The clinical case is the one of a 79-year-old woman with a cystadenoma of the pancreas. She had a history of partial cystectomy for bladder neoplasia and recently (in 2017), she was submitted to laparoscopic focal cryotherapy for the treatment of a left unilateral renal tumor. At that time, she underwent a CT-can, which found a cystic neoplasm of the tail of the pancreas. A heterogeneous 5cm lesion appeared in the left hypochondrium, near the lower pole of the spleen, with no evidence of adenopathies highly suggestive of a serous cystadenoma of the pancreas.
In October 2018, in a follow-up CT-scan, there was an increase in size of the lesion (6.6cm) and a surgical resection was planned. A distal splenopancreatectomy using a clockwise technique was performed using the Signia™ stapling system with no complications. Histological examination confirmed a serous cystadenoma of the pancreas.
M Rui Martins, J Correia, D Jordão, S Martins, H Ferrão
Surgical intervention
11 months ago
1593 views
6 likes
0 comments
20:59
Laparoscopic distal splenopancreatectomy for pancreatic cystadenoma: clockwise technique assisted with T’Lift device
Serous cystic neoplasm is a cystic neoplasm of the pancreas, which is increasingly detected at an asymptomatic stage. Serous cystadenomas are benign cystic tumors which occur more often in women than in men, and particularly in the seventh decade of life. Despite this, in the literature, three patients were reported to have malignant serous cystadenomas, with sizes greater than 7cm. The serous cystic neoplasm was confirmed by an imaging characteristic appearance, with multiple small or different-sized cysts, but when the diagnosis is doubtful, which often leads to surgery.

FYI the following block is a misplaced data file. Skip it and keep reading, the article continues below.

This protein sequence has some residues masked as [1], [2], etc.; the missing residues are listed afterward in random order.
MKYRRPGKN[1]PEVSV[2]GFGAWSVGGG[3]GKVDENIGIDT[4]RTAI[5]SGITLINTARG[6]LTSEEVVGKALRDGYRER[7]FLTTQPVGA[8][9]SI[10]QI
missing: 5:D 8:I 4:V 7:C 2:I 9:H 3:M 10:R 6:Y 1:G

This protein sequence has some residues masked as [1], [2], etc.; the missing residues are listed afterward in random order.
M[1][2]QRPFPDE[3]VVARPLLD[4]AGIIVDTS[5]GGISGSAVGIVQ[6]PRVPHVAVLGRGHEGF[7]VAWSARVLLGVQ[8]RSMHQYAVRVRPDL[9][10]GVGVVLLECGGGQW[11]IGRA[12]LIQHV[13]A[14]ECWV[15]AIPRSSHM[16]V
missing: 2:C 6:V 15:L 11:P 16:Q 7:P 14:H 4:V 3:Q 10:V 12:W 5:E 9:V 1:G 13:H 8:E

The clinical case is the one of a 79-year-old woman with a cystadenoma of the pancreas. She had a history of partial cystectomy for bladder neoplasia and recently (in 2017), she was submitted to laparoscopic focal cryotherapy for the treatment of a left unilateral renal tumor. At that time, she underwent a CT-can, which found a cystic neoplasm of the tail of the pancreas. A heterogeneous 5cm lesion appeared in the left hypochondrium, near the lower pole of the spleen, with no evidence of adenopathies highly suggestive of a serous cystadenoma of the pancreas.
In October 2018, in a follow-up CT-scan, there was an increase in size of the lesion (6.6cm) and a surgical resection was planned. A distal splenopancreatectomy using a clockwise technique was performed using the Signia™ stapling system with no complications. Histological examination confirmed a serous cystadenoma of the pancreas.